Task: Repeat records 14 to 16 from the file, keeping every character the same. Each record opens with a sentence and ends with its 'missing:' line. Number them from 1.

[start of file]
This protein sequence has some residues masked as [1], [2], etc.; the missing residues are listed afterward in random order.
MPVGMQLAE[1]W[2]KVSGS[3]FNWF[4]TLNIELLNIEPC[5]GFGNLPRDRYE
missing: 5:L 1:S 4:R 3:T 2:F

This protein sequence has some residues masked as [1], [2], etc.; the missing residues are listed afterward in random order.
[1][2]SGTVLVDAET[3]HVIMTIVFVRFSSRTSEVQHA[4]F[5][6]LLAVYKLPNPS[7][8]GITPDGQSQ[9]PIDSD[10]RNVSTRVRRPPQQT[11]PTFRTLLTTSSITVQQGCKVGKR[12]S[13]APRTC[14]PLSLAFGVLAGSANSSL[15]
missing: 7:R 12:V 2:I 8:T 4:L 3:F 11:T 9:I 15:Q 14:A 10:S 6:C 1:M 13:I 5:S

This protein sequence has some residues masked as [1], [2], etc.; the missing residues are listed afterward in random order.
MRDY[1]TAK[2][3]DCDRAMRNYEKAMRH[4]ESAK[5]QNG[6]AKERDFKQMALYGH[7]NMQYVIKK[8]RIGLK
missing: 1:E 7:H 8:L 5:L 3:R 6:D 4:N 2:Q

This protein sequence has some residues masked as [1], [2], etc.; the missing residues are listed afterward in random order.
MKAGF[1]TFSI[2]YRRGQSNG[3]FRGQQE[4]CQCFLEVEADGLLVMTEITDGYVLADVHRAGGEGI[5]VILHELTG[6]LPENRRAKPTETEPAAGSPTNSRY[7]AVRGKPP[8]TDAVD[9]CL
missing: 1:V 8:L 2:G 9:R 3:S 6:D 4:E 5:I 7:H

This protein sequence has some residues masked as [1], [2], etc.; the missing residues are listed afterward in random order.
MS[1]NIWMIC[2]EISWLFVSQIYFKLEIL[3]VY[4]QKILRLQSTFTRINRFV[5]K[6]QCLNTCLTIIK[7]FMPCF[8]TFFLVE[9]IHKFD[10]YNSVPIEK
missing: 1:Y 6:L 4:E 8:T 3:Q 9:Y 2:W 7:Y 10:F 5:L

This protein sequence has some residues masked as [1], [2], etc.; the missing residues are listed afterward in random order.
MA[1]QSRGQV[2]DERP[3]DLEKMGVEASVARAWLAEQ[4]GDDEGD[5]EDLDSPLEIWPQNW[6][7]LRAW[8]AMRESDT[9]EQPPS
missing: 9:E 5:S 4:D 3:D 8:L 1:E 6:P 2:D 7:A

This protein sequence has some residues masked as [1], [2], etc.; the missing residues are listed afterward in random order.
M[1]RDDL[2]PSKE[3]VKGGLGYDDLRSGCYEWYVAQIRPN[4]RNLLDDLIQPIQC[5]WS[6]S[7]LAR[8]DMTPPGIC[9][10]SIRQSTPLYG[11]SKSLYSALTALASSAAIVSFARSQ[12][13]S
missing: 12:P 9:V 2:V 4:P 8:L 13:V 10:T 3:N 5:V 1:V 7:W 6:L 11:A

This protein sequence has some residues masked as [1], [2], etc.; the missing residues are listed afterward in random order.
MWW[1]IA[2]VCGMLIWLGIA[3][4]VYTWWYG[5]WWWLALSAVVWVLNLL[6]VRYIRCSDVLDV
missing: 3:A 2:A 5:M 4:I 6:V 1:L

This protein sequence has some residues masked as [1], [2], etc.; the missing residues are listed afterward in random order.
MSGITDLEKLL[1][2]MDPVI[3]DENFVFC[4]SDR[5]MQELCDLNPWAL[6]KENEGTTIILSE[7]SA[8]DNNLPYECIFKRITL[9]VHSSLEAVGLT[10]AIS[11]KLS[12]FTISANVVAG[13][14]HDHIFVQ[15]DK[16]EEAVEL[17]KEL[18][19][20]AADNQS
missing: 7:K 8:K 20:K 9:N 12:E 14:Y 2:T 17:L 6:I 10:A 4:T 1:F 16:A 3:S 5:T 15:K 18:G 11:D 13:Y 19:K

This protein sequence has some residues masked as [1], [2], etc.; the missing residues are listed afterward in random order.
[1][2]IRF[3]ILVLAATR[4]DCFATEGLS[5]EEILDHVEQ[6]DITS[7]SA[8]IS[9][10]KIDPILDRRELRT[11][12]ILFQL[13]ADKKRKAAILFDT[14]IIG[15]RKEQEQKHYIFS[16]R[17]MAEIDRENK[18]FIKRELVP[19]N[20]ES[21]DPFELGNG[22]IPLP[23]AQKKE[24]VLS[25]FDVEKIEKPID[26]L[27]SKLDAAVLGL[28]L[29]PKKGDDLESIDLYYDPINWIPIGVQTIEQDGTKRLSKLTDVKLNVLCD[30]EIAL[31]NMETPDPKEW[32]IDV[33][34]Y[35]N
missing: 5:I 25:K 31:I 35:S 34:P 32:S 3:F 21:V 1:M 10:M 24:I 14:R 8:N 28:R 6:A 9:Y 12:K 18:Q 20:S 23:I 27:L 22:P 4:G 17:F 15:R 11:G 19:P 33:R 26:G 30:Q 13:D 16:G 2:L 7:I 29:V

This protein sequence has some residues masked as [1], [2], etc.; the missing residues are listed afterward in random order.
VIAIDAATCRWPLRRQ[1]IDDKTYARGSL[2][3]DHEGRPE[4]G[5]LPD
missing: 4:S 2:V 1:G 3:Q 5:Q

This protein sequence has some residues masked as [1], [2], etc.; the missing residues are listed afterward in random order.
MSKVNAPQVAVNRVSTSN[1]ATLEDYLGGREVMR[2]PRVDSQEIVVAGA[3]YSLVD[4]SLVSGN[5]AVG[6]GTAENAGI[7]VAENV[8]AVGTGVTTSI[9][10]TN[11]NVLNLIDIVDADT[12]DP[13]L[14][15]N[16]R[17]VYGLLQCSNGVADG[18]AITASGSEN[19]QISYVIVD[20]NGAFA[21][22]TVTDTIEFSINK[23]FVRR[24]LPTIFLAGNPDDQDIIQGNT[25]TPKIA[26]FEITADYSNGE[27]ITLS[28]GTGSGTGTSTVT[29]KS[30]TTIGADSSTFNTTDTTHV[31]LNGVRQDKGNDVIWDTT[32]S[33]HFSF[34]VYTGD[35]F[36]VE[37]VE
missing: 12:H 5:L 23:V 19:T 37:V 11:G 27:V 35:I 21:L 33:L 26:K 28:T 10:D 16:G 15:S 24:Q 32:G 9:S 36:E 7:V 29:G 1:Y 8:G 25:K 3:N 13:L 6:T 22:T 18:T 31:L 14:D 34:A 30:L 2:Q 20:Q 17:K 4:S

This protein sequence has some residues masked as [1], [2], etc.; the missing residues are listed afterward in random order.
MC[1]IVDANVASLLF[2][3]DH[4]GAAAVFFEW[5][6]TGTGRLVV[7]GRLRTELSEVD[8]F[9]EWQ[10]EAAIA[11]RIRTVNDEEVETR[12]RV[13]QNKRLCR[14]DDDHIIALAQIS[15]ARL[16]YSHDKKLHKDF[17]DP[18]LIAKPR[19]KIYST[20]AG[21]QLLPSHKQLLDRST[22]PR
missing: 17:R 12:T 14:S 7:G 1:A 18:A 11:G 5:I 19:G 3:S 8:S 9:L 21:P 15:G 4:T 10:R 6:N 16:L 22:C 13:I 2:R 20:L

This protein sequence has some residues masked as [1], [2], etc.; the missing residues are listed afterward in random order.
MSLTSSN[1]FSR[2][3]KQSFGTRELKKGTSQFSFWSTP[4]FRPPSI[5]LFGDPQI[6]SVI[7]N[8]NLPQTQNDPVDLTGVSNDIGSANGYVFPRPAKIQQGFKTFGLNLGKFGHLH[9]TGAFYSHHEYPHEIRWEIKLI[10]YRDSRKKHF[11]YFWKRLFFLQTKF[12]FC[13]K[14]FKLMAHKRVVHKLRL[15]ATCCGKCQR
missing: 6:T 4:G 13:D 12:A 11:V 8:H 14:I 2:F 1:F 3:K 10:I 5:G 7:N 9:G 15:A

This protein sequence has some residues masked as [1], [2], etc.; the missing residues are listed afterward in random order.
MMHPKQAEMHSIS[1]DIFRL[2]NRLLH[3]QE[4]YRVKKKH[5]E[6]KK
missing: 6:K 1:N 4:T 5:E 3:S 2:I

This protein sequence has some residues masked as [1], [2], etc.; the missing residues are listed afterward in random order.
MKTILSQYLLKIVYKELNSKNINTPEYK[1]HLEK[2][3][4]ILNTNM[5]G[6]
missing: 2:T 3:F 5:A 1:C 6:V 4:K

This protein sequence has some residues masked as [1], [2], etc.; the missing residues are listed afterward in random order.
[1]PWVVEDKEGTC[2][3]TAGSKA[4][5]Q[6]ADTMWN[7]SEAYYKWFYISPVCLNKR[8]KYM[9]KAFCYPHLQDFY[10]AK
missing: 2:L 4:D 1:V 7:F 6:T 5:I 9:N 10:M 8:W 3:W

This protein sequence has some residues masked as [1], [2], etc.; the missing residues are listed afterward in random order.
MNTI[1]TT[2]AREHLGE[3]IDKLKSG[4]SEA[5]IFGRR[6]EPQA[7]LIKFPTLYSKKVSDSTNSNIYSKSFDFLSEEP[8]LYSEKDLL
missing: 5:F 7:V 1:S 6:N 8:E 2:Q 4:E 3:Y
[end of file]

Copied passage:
This protein sequence has some residues masked as [1], [2], etc.; the missing residues are listed afterward in random order.
MSLTSSN[1]FSR[2][3]KQSFGTRELKKGTSQFSFWSTP[4]FRPPSI[5]LFGDPQI[6]SVI[7]N[8]NLPQTQNDPVDLTGVSNDIGSANGYVFPRPAKIQQGFKTFGLNLGKFGHLH[9]TGAFYSHHEYPHEIRWEIKLI[10]YRDSRKKHF[11]YFWKRLFFLQTKF[12]FC[13]K[14]FKLMAHKRVVHKLRL[15]ATCCGKCQR
missing: 6:T 4:G 13:D 12:A 11:V 8:H 14:I 2:F 1:F 3:K 10:I 5:G 7:N 9:G 15:A

This protein sequence has some residues masked as [1], [2], etc.; the missing residues are listed afterward in random order.
MMHPKQAEMHSIS[1]DIFRL[2]NRLLH[3]QE[4]YRVKKKH[5]E[6]KK
missing: 6:K 1:N 4:T 5:E 3:S 2:I

This protein sequence has some residues masked as [1], [2], etc.; the missing residues are listed afterward in random order.
MKTILSQYLLKIVYKELNSKNINTPEYK[1]HLEK[2][3][4]ILNTNM[5]G[6]
missing: 2:T 3:F 5:A 1:C 6:V 4:K